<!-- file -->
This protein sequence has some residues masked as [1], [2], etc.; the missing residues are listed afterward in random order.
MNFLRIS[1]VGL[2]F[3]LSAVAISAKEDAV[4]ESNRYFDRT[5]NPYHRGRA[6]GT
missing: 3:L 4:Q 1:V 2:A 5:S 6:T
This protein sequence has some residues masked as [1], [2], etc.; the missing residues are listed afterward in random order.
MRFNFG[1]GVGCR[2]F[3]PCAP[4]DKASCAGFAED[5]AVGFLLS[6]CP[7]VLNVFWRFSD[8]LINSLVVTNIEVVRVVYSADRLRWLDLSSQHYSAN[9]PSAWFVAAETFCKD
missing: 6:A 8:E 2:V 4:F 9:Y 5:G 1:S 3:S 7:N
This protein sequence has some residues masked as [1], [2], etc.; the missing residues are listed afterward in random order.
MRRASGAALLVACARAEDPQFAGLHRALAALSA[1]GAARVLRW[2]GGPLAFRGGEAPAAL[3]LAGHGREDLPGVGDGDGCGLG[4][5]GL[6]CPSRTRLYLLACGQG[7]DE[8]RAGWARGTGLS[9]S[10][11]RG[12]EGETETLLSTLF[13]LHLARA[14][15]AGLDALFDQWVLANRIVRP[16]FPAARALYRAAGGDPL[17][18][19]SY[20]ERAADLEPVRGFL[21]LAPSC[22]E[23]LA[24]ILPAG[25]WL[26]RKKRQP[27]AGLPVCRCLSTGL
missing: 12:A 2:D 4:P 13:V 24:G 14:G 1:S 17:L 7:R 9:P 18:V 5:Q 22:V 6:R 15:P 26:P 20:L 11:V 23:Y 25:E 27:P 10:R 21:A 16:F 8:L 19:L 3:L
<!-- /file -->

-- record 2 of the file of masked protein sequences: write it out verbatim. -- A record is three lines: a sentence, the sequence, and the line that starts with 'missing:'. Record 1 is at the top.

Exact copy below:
This protein sequence has some residues masked as [1], [2], etc.; the missing residues are listed afterward in random order.
MRFNFG[1]GVGCR[2]F[3]PCAP[4]DKASCAGFAED[5]AVGFLLS[6]CP[7]VLNVFWRFSD[8]LINSLVVTNIEVVRVVYSADRLRWLDLSSQHYSAN[9]PSAWFVAAETFCKD
missing: 6:A 8:E 2:V 4:F 9:Y 5:G 1:S 3:S 7:N